Our society considers gender variance only on the basis of the natural assumption that gender is either male and female. This has two important consequences: on one hand, it implies that there must always be a correspondence between the biological sex, the gender felt and its expression; on the other hand, that there is only one correct way to be male or female and that any experience that deviates from the norm must be “realigned”. It is thought, for example, that, by nature, girls are sweeter, more empathetic, quieter and more thoughtful, while boys on the contrary are more into physical contact, sports and are naturally more lively, reckless and even aggressive. In reality, these associations are not natural and depend more on the interpretation that in a certain historical moment a given society makes of the concept of masculine and feminine. The definition of what is appropriate for males and females varies depending on the historical period and the cultural context we refer to and is often established based on what is to be considered normal and what should be considered a deviation (or disease). In some social groups, people who do not identify with their biological sex, such as for the Two Spirits among the Native Americans. Such people are not only recognised but have some privileges.
Western society, on the contrary, is extremely structured on a binarism that reduces the human being to a series of oppositions forgetting the fact that each person is always much more complex. This can be clearly seen in the interpretation of the meanings that are attributed to gender: our society recognizes only two categories, male and female, and establishes well-differentiated rules of behavior for each of them. It is a very rigid system, with well-defined rules, constantly indicating what are the limits that cannot and must not be exceeded in order not to end up socially isolated. In this regard, it is interesting to note that the requests for the intervention of a specialist, in prepubertal age, are greater for children who were assigned male at birth, compared to those assigned female. Our society becomes even more severe when people’s masculinity – and the values it represents – is called into question.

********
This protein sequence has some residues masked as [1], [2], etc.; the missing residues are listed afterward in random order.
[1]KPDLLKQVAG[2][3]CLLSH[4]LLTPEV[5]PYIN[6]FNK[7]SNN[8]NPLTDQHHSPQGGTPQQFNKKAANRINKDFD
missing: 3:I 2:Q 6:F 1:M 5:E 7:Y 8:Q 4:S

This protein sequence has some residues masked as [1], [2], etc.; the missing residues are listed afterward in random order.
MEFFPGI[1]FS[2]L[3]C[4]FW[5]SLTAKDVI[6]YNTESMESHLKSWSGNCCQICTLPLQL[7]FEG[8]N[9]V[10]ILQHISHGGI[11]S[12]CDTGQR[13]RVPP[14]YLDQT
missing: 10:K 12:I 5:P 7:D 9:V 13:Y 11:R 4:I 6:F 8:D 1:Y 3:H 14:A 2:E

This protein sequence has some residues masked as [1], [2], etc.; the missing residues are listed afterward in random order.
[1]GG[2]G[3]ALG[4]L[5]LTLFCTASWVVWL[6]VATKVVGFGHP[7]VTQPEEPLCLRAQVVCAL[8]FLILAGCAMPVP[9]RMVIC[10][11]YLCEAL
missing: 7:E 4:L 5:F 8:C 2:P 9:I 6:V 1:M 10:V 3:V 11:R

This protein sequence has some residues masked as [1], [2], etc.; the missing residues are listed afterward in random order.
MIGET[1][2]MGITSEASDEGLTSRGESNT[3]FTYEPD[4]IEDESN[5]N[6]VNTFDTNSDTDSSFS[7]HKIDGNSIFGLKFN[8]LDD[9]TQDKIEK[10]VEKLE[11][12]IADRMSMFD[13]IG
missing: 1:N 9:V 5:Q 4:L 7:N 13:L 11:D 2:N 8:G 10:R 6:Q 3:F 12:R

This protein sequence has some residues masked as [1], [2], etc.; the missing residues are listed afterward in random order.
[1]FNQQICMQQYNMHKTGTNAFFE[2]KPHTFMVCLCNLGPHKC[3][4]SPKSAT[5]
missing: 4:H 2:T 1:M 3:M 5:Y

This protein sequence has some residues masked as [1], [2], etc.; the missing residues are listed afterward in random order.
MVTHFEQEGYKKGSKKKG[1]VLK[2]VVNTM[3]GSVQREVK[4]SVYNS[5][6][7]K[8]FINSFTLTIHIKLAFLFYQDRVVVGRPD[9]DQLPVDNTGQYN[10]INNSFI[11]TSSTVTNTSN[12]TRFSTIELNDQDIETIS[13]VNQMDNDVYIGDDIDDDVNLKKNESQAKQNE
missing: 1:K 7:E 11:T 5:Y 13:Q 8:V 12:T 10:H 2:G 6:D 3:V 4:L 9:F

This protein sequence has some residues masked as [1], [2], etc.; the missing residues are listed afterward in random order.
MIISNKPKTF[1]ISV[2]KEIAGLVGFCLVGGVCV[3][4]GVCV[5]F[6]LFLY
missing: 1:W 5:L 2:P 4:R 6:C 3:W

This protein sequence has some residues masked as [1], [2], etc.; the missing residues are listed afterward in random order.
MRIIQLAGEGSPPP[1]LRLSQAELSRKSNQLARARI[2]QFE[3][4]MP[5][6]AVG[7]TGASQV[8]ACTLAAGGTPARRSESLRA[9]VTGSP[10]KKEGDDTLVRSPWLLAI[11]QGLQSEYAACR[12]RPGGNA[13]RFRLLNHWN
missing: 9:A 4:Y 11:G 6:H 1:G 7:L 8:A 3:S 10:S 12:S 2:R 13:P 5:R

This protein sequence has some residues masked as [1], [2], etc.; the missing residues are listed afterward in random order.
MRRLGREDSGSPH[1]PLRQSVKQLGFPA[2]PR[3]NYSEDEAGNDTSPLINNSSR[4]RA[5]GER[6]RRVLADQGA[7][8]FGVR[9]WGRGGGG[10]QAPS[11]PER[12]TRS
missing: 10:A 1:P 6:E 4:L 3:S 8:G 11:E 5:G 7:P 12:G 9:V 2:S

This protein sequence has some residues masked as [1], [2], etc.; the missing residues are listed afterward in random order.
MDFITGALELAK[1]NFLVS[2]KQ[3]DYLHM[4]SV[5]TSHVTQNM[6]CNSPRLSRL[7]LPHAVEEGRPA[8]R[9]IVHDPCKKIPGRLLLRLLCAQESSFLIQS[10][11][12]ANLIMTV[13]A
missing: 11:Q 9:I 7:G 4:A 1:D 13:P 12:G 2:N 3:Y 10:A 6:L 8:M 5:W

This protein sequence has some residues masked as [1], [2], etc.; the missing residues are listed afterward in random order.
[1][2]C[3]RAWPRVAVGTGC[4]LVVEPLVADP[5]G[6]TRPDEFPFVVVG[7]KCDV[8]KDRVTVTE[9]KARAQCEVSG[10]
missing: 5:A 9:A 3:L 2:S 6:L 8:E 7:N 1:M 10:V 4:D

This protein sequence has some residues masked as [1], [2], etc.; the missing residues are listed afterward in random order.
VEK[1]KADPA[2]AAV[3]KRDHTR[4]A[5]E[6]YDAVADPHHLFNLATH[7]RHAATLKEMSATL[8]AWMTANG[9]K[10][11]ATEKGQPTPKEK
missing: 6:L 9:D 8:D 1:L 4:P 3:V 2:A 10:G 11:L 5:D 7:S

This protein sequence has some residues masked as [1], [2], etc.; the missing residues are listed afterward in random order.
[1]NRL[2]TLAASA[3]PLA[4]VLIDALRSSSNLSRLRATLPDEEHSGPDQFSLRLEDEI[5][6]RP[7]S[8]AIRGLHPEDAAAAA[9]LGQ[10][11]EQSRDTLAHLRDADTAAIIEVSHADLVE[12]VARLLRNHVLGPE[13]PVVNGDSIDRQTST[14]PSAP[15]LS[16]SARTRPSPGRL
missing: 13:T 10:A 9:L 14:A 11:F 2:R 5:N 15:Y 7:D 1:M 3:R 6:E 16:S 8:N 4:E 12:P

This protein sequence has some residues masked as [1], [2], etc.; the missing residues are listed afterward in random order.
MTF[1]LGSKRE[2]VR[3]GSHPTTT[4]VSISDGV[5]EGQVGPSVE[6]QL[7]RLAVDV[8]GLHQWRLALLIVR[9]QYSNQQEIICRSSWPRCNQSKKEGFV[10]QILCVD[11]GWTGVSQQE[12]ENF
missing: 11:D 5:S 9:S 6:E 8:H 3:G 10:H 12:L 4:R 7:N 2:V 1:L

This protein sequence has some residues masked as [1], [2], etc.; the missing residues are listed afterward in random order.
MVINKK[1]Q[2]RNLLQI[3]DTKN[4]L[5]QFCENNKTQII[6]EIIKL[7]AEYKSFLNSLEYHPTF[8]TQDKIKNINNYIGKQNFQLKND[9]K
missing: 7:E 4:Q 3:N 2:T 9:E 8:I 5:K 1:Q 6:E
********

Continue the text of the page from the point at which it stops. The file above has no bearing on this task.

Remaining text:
Being aware that the ‘problem’ lies in the society in which we live and not in our gender variant children should be the starting point for every parent. Such deconstruction is neither simple nor immediate, because we have always been told that a person can only be male or female on the basis of their genital organs observed at birth. However, reality is more complex: the same biology informs us that, even with regard to sexual characteristics, there are not only two categories defined and opposite to each other, but a multiplicity of congenital variations within the sex spectrum (anatomical variations, chromosomal , gonadal, and/or hormonal), which concern the so-called intersex people. To refrain all these differences and to homologate them according to binary criteria (male / female, normal / pathological), not only prevents us from describing the reality in which we live, but it is a real violence toward those who, for one reason or another, do not feel represented by these two categories.